Last week I delivered a ‘Coaching Conversations’ workshop for the Royal Society for the Blind.  They are rolling out new CRM software and wanted tools for the ‘Power Users’ to assist their team members. We know that most learning happens on the job, so the workshop was designed to empower them with tips and tricks to help their team members with self-directed learning. 

When rolling out new software, I always ask myself “How can we make this as simple as possible? How can we remove barriers and make it easy for people?”  I was pondering this on the break when I was looking for the toilets, and I saw the large sign on the door.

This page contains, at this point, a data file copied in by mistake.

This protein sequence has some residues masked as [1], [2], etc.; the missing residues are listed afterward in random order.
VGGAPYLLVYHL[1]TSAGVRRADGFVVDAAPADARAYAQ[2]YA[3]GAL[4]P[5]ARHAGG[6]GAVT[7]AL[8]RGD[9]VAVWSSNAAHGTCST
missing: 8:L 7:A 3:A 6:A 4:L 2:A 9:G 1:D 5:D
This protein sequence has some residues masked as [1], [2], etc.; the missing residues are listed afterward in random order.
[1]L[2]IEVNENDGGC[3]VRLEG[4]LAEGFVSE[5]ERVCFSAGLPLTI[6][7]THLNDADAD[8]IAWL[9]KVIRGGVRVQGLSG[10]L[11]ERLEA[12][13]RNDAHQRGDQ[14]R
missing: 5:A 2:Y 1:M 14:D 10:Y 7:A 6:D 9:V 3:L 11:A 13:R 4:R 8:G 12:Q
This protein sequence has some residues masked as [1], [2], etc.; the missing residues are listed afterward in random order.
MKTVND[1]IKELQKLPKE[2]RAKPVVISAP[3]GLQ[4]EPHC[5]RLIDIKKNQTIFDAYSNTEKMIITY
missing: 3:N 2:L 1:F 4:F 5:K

You can see the small sign to the left of the door – this was very difficult to read, especially in poor light and at a distance. Whereas the large TOILETS text on the door would be much easier for people with poor vision to read. And then when you look at the handle on the door you can see that there is braille text explaining what this room is.  A great example of design that is fit for purpose. 

As presenters we often think about what we should be saying and how we should be saying it. But that is only half of the equation. We need to ask ourselves how is my message being perceived? Is this the right delivery method? What changes do I need to make so that people can understand and absorb this information? In the end it’s all about the receiver. 

Is the information you are presenting fit for purpose?

Worth thinking about…

Sharon Ferrier
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